MONTGOMERY, Ala. (WIAT) — Alabama’s rollout of medical cannabis licenses has been paused by a court for the second time.

More News from WRBL

While the Aug. 10 awards have not been voided, the license issuance and appeals deadlines have been halted. Site inspections will also be delayed.

Montgomery County Circuit Court Judge James Anderson granted a temporary restraining order, effectively pausing the process.

This comes after the company Alabama Always and others sued the Alabama Medical Cannabis Commission (AMCC), alleging the commission violated the Open Meetings Act (OMA) at its last meeting.

Companies said the Commission’s roughly three-hour executive session in which they nominated companies to then be voted on publicly violated the OMA.

“We think it’s undisputed that they violated it at this point,” Alabama Always lawyer Will Somerville said.

Commission Director John McMillan stands by the way the meeting was held.

“I think we had 7 lawyers in that meeting all being cautious about that,” McMillan said.

AMCC attorney Will Webster told the judge if the awarding process must start over for a third time, they wouldn’t hold executive sessions at all and instead be forced to “air everyone’s dirty laundry.”

Judge Anderson said he found enough evidence on its face to grant the temporary pause but will hold a later hearing on Aug. 28 to address the temporary restraining order and OMA complaint.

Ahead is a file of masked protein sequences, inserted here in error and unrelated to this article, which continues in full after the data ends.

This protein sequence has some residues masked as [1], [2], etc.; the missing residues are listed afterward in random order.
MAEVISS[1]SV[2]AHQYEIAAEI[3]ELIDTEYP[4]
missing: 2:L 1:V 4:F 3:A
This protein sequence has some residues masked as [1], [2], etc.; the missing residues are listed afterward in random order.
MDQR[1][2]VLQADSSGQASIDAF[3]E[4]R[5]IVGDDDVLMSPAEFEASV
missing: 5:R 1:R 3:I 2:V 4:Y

AMCC Director McMillan said he wants to see this process move along quickly and is glad to hear the judge also voice that intention.

“We’re not unhappy with the judge’s decision. We hate any delays because the patients suffering every day that need these products,” McMillan said.

Alabama Always Lawyer Will Somerville called the judge’s order a victory. He said he doesn’t think the companies should be blamed for the delays.

“The delay has been caused by their refusal to follow the law at every turn. They keep on doing things they shouldn’t do, and they keep on being stopped from it,” Somerville said.

When asked how long these proceedings may delay the availability of the product for patients, McMillan said it’s impossible to say at this point.

Following that scheduled hearing on Aug. 28, the commission is scheduled to meet on Aug. 31.